Original Research ARTICLE
Enhancing children’s motor memory retention through acute intense exercise: effects of different exercise durations
- 1National Institute of Physical Education of Catalonia (INEFC), Spain
- 2Department of Kinesiology, California State University, Northridge, United States
Physical exercise has been proposed as a viable means to stimulate motor learning. Exercise characteristics, including intensity and duration, may play a role in modulating the exercise effect on motor learning. While some evidence regarding the benefits of intense and relatively long exercise exists, little is known about the effect of short exercise bouts on motor learning, especially in children. This study aimed to assess the effect of long versus short intense exercise bouts on the adaptation and consolidation of a rotational visuomotor adaptation task. The participants were seventy-one healthy children from two sites divided into three groups: long exercise bout (LONG), short exercise bout (SHORT), and no exercise (CON). Children performed a rotated (clockwise 60° rotation) motor task on four different occasions: an adaptation set and 1 h, 24 h and 7 days delayed retention sets. Exercise bouts were performed prior to the adaptation set. Results showed a group effect during motor adaptation (F(2, 68)=3.160; p=0.049; η2p=0.087), but no statistical differences were found between groups. Regarding retention tests, both exercise groups (LONG and SHORT) showed superior retention compared to CON group (F(2, 68)= 7.102; p= 0.002; η2p= 0.175). No differences were found between exercise groups, indicating similar benefits for the two exercise interventions. Overall, whether the exercise duration was long or short, exercise improved motor memory retention as an estimate of memory consolidation process. The use of short exercise bouts may be suitable to improve children’s motor memory consolidation in environments where time constraints exist.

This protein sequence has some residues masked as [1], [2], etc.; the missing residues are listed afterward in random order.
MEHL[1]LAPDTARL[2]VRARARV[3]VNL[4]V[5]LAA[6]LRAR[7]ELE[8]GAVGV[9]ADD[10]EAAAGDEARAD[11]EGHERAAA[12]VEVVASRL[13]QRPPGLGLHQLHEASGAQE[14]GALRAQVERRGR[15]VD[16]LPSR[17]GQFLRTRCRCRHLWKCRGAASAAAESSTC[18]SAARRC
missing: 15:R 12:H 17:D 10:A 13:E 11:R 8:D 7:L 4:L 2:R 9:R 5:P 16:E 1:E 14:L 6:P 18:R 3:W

Keywords: Children, Intense exercise, Exercise duration, motor adaptation, Initial directional error, Motor memory consolidation
Received: 29 Apr 2019;
Accepted: 15 Aug 2019.
Copyright: © 2019 Angulo-Barroso, Ferrer-Uris and Busquets. This is an open-access article distributed under the terms of the Creative Commons Attribution License (CC BY). The use, distribution or reproduction in other forums is permitted, provided the original author(s) and the copyright owner(s) are credited and that the original publication in this journal is cited, in accordance with accepted academic practice. No use, distribution or reproduction is permitted which does not comply with these terms.
* Correspondence: Dr. Rosa M. Angulo-Barroso, National Institute of Physical Education of Catalonia (INEFC), Barcelona, 08038, Catalonia, Spain, firstname.lastname@example.org